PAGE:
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Passive (Aggressive) Perception
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Passive (Aggressive) Perception

Author: Ivan Potocnik & Steve Jones

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🎲System-agnostic tabletop roleplaying game discussions. Level up your TTRPG sessions with topic deep-dives, news, and tips for D&D and so much more. 🌲New EVERGREEN episodes every Wednesday. 🤹‍♂️Always as goofy as they are sincere, Ivan and Steve are two forever GMs obsessed with making your next TTRPG session the best one yet. 🗣Covering topics including •metagaming •interviews with industry leaders •bringing real life socio-political issues into your campaigns •TTRPG news, and beyond. 🧙‍♂️Passive (Aggressive) Perception investigates any and all games/systems including D&D, Pathfinder, Savage Worlds, Call of Cthulhu, Star Wars, Vampire the Masquerade, and anything else they can get their hands on. If it can be played it's fair game. 📚The conversation is never limited by any one game, but all of the topics, tips, and core principles easily apply to Dungeons & Dragons or whatever else you happen to be playing at the time. 💻 & anywhere you get podcasts.
63 Episodes
Today we're talking about some of the stresses behind and strategies for more successfully bringing brand new systems to the table.  We discuss the shifting responsibility for learning rules, how to navigate first sessions when no one at the table is familiar with the system, and the merits of broadening your repertoire.   || Twitter: @passive_podcast || Email:
I won't bore you with an overly-verbose description for this one. I'll only use this opportunity to say THANK YOU for accompanying us on this grand journey, and we hope that your next session is the best one yet.-Ivan & Steve
Do your players (or yourself as a player) behave differently when your PCs enter a city, village, or township? Today we're discussing some of the unique challenges of playing in a city setting.We go in-depth on how specific game times associated with city play differ from a traditional gaming model which heavily incorporates the TTRPG pillar of exploration. We run down several methods for keeping the action moving, avoiding boredom, and maintaining canon.We also cover the idea of player pragmatism, and the unique phenomenon of behavioral shifts caused by a change of locale.Our Website: https://icastspells.comOur Twitter: @passive_podcastOur Email: passiveaggropod@protonmail.comShow Breakdown:0:00: Intro0:30: TTRPG News08:35: How some adventure types lend themselves to city settings.09:30: Adapting the TTRPG pillar of exploration for intuitive city play.11:50: Making a locale robust without getting stuck in the trap of endless prep.20:15: Lore is great for reinforcing a city's character.22:43: Maintaining canon.26:32: Cities provide much more immediate consequence for questionable behavior.31:58: How to avoid alienating certain player types while in different locales.36:48: Pragmatism, character integrity, and how locale can influence the behavioral shifts of players.44:07: Ways to regain tone after out-of-character conversations short circuit encounters.49:44: Avoiding getting into a boring string of fetch quests.54:33: Outro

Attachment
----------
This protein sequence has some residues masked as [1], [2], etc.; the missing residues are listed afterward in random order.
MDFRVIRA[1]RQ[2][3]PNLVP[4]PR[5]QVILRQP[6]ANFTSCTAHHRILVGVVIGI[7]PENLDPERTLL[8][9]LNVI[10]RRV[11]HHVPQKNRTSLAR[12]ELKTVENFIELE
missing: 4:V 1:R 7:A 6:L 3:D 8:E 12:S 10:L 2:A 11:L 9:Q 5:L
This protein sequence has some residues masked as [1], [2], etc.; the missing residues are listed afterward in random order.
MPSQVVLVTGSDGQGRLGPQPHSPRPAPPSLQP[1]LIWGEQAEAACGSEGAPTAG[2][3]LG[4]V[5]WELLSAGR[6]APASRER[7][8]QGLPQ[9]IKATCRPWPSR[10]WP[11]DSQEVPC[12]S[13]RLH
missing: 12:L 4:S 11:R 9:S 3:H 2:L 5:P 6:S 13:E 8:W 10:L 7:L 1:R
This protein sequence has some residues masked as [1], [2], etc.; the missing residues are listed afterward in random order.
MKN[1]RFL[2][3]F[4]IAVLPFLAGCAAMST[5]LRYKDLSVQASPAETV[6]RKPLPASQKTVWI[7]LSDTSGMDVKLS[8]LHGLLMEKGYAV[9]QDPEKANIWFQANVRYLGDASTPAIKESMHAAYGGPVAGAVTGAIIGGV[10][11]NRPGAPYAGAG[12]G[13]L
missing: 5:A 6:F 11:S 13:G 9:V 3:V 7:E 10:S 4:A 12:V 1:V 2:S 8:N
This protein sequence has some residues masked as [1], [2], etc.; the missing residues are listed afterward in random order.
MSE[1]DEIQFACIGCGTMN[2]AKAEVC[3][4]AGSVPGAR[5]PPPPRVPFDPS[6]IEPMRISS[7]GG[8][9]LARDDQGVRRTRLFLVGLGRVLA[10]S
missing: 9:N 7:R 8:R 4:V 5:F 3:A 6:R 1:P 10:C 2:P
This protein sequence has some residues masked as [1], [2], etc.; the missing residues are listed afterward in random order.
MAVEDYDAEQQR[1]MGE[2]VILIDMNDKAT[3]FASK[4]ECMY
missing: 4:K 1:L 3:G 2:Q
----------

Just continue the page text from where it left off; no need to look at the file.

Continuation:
To have the problem of finishing a campaign milestone and have your players still wanting more, even though the story is over, is a much better problem to have than your players being bored because there is no end in sight.How many campaigns have you been a part of that have languished and died because of a lack of payoff. Is your gaming group losing steam? Are you scrambling to wrap up story arcs? We address these challenges and more as we discuss how we think many stories are better for having an ending.Our Website: https://icastspells.comOur Twitter: @passive_podcastOur Email: passiveaggropod@protonmail.comShow Breakdown:0:00: Intro02:40: TTRPG News16:19: Main Topic18:32: Personal examples of TTRPG campaigns that suffered from having shaky conclusions.22:30: Consider playing your TTRPG campaign in chapters.27:23: How unclear campaign goals can affect pacing.29:20: The fantasy of the never-ending campaign can stand in the way of good games.32:03: How many times have you as a GM/DM had to scramble to tie up a campaign?33:42: Examples of TTRPG systems that nudge players toward campaign conclusions.35:39: Foregoing a game's natural conclusion can prevent you from trying other things that you might find you enjoy.37:52: Framing the conclusion of your game.45:40: Outro47:31: Absolute Mayhem
Do you ever run entire sessions without a combat encounter? This week we analyze how varying level of combat work in your TTRPG games. We discuss engaging the players in a way that simulates the thrill of combat but in social and exploration encounters. We also talk about the message of "might makes right" and how realism can affect players' enthusiasm or aversion to in-game violence.Mad Jack Churchill: Website: https://icastspells.comOur Twitter: @passive_podcastOur Email: passiveaggropod@protonmail.comShow Breakdown:0:00: Intro0:44: TTRPG News13:41: Main Topic14:32: How much combat should I be including in my TTRPG sessions?25:49: Making non-combat encounters feel like combat.28:05: Giving individual players a chance to shine.31:53: Putting just as much prep energy into exploration and social encounters as you would stat blocks.34:00: Giving the players the tools to define the terms of their own fun.39:43: The message of "might makes right" in games.46:13: Outro